Children in a camp for displaced persons in Idlib Province, northwest Syria
Medics and activists warn that hundreds of thousands of Syria’s displaced civilians desperately need help against the “invisible enemy” of Coronavirus.
More than 2.7 million of the 4.7 million people in Idlib and western Aleppo Provinces have been forced from other parts of Syria. More than a million were displaced by a Russian-regime offensive that seized part of northwest Syria between April 2019 and March 2020.
Mohamad Hallaj, the manager of the Syrian Response Co-ordination Group, said there have now been 51 confirmed cases across 20 camps.
“The civilian infection rate in camps has reached 11 per cent of total infections in northern Syria,” Hallaj said.
Idlib Province reported it first case in mid-July. On Monday, 26 new cases were recorded, raising the total to 640 from 9,045 tests. There have been six confirmed deaths.
The actual number of cases is likely to be far higher, but the opposition area has only testing center with a capacity of 200 tests per day.
Medical and public health specialists warn that the virus can spread rapidly in overcrowded camps with packed tents, poor sanitation, and shared washing facilities and toilets.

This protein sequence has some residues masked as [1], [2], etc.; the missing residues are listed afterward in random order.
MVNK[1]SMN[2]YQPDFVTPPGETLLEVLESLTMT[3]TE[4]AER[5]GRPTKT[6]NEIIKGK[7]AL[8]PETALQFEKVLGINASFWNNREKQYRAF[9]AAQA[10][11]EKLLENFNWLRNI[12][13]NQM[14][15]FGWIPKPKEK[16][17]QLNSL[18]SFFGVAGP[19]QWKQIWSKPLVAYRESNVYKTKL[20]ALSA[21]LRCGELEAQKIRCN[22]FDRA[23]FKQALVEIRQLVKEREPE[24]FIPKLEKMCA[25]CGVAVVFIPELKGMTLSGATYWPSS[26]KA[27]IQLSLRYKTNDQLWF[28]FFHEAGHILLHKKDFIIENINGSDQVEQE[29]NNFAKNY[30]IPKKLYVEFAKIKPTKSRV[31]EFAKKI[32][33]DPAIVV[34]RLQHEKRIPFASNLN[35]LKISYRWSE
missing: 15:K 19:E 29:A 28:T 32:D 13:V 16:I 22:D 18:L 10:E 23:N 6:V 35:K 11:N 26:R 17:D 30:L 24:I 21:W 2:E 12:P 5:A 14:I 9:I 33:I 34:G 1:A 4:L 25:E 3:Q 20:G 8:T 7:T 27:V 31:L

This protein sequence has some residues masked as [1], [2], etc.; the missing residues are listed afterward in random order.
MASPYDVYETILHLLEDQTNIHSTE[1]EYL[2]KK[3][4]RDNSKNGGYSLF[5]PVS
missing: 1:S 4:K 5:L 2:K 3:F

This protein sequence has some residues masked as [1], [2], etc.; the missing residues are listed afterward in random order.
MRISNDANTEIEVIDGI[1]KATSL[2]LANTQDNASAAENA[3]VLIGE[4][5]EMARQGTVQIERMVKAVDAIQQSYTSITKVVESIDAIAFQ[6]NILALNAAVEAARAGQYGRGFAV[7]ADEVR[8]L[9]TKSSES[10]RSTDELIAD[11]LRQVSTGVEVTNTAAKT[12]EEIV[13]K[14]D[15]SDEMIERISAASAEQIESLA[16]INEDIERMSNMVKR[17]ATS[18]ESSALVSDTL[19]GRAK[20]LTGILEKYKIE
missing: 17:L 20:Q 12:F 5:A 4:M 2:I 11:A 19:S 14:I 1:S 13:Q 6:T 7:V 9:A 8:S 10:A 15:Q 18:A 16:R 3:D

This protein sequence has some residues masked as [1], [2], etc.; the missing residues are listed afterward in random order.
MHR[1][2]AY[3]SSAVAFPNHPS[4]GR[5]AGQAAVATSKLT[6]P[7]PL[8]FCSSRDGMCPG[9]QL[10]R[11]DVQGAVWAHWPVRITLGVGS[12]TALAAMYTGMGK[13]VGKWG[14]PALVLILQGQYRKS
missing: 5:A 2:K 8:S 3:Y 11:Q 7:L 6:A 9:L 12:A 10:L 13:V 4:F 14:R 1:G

Hallaj told The National, “There are 1,293 camps in northern Syria that house 1,043,000 people. Only 20 per cent are equipped with simple sewage systems – the rest are dependent on dirt holes. A camp with 400 families may only have 10 bathrooms available for use.”
“Verge of a Disaster”
The crisis has been exacerbated by the cutoff of cross-border aid, after Russia used its Security Council veto to close the last crossings from Turkey.
Moscow has also periodically broken the March 5 ceasefire announced by President Vladimir Putin and Turkish counterpart Recep Tayyip Erdoğan. On Monday, Russian warplanes carried out their most intense strikes in more than six months, including an attack near a displaced persons camp.
Dr. Maram al-Sheikh, Health Minister in the opposition’s Syrian Interim Government, warned:
The number of cases will gradually increase over the next few weeks.
We hope that the World Health Organization and others will realize that we are on the verge of a real disaster, and be fully aware of the seriousness of the situation in northern Syria.
Said Abdulsalam al-Yousef, a father of eight in the Ahl al-Tah camp in northern Idlib Province, spoke of his fear, “My children have weak immune systems. We are facing an invisible enemy and we will not be able to escape from it if it spreads in the camps.”